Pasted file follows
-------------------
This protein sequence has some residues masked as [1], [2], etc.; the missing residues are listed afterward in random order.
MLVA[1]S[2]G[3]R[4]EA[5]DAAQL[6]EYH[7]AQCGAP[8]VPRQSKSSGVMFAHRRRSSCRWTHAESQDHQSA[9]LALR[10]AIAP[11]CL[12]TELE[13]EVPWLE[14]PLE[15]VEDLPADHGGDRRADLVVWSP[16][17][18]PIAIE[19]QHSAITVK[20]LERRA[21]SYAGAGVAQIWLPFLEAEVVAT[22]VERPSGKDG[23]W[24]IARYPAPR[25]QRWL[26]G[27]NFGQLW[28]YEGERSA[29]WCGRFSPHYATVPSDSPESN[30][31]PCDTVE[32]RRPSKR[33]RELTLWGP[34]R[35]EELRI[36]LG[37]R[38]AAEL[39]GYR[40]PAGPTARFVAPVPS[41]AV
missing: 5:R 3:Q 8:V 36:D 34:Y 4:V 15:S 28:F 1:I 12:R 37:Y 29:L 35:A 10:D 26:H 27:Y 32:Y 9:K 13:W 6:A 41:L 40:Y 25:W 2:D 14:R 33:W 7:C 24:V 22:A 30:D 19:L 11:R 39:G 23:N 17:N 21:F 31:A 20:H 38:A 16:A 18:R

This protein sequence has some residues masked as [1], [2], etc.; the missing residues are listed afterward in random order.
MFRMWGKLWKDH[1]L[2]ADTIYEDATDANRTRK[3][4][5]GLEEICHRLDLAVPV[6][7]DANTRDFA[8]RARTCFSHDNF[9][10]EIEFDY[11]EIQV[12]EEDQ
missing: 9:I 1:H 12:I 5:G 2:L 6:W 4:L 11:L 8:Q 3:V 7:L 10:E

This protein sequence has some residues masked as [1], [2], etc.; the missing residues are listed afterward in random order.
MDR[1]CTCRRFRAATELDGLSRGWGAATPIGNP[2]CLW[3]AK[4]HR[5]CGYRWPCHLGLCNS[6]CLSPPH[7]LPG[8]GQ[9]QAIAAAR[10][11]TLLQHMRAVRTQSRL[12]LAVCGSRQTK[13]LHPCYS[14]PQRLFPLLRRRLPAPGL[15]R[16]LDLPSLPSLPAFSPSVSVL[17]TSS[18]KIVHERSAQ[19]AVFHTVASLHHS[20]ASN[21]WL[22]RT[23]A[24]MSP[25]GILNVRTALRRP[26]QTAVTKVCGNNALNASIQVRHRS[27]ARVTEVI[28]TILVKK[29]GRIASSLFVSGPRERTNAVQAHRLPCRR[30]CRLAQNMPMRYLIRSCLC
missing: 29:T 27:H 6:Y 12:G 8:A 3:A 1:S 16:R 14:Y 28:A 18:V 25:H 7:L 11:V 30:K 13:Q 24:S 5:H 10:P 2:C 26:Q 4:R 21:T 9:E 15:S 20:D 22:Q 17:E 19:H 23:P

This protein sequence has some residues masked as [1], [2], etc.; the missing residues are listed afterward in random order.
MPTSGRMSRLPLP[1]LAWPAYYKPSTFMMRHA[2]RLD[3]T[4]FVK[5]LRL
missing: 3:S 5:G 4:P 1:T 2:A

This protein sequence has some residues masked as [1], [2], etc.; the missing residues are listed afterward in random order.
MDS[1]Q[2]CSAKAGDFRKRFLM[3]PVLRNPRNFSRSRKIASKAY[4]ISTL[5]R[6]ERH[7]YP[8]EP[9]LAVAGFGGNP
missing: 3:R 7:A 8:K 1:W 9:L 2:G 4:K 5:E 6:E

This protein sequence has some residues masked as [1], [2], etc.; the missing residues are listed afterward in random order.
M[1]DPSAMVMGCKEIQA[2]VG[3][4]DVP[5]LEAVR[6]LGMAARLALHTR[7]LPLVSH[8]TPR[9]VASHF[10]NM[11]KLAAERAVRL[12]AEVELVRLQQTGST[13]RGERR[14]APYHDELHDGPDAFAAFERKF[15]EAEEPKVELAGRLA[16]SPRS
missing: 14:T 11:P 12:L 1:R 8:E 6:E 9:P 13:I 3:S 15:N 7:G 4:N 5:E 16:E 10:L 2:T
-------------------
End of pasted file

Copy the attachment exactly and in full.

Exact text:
This protein sequence has some residues masked as [1], [2], etc.; the missing residues are listed afterward in random order.
MLVA[1]S[2]G[3]R[4]EA[5]DAAQL[6]EYH[7]AQCGAP[8]VPRQSKSSGVMFAHRRRSSCRWTHAESQDHQSA[9]LALR[10]AIAP[11]CL[12]TELE[13]EVPWLE[14]PLE[15]VEDLPADHGGDRRADLVVWSP[16][17][18]PIAIE[19]QHSAITVK[20]LERRA[21]SYAGAGVAQIWLPFLEAEVVAT[22]VERPSGKDG[23]W[24]IARYPAPR[25]QRWL[26]G[27]NFGQLW[28]YEGERSA[29]WCGRFSPHYATVPSDSPESN[30][31]PCDTVE[32]RRPSKR[33]RELTLWGP[34]R[35]EELRI[36]LG[37]R[38]AAEL[39]GYR[40]PAGPTARFVAPVPS[41]AV
missing: 5:R 3:Q 8:V 36:D 34:Y 4:V 15:S 28:F 1:I 12:R 37:Y 29:L 35:A 10:D 26:H 27:Y 32:Y 9:K 13:W 6:A 41:L 40:Y 25:W 2:D 14:R 33:W 7:C 24:V 22:A 30:D 19:L 11:R 39:G 23:N 17:N 21:F 31:A 20:H 38:A 16:A 18:R

This protein sequence has some residues masked as [1], [2], etc.; the missing residues are listed afterward in random order.
MFRMWGKLWKDH[1]L[2]ADTIYEDATDANRTRK[3][4][5]GLEEICHRLDLAVPV[6][7]DANTRDFA[8]RARTCFSHDNF[9][10]EIEFDY[11]EIQV[12]EEDQ
missing: 9:I 1:H 12:I 5:G 2:L 6:W 4:L 11:L 8:Q 3:V 7:L 10:E

This protein sequence has some residues masked as [1], [2], etc.; the missing residues are listed afterward in random order.
MDR[1]CTCRRFRAATELDGLSRGWGAATPIGNP[2]CLW[3]AK[4]HR[5]CGYRWPCHLGLCNS[6]CLSPPH[7]LPG[8]GQ[9]QAIAAAR[10][11]TLLQHMRAVRTQSRL[12]LAVCGSRQTK[13]LHPCYS[14]PQRLFPLLRRRLPAPGL[15]R[16]LDLPSLPSLPAFSPSVSVL[17]TSS[18]KIVHERSAQ[19]AVFHTVASLHHS[20]ASN[21]WL[22]RT[23]A[24]MSP[25]GILNVRTALRRP[26]QTAVTKVCGNNALNASIQVRHRS[27]ARVTEVI[28]TILVKK[29]GRIASSLFVSGPRERTNAVQAHRLPCRR[30]CRLAQNMPMRYLIRSCLC
missing: 29:T 27:H 6:Y 12:G 8:A 3:A 1:S 16:R 14:Y 28:A 18:V 25:H 7:L 11:V 30:K 13:Q 24:S 5:H 10:P 2:C 26:Q 4:R 21:T 9:E 15:S 20:D 22:Q 17:E 19:H 23:P

This protein sequence has some residues masked as [1], [2], etc.; the missing residues are listed afterward in random order.
MPTSGRMSRLPLP[1]LAWPAYYKPSTFMMRHA[2]RLD[3]T[4]FVK[5]LRL
missing: 3:S 5:G 4:P 1:T 2:A

This protein sequence has some residues masked as [1], [2], etc.; the missing residues are listed afterward in random order.
MDS[1]Q[2]CSAKAGDFRKRFLM[3]PVLRNPRNFSRSRKIASKAY[4]ISTL[5]R[6]ERH[7]YP[8]EP[9]LAVAGFGGNP
missing: 3:R 7:A 8:K 1:W 9:L 2:G 4:K 5:E 6:E

This protein sequence has some residues masked as [1], [2], etc.; the missing residues are listed afterward in random order.
M[1]DPSAMVMGCKEIQA[2]VG[3][4]DVP[5]LEAVR[6]LGMAARLALHTR[7]LPLVSH[8]TPR[9]VASHF[10]NM[11]KLAAERAVRL[12]AEVELVRLQQTGST[13]RGERR[14]APYHDELHDGPDAFAAFERKF[15]EAEEPKVELAGRLA[16]SPRS
missing: 14:T 11:P 12:L 1:R 8:E 6:E 9:P 13:I 3:S 15:N 7:G 4:N 5:E 16:E 10:L 2:T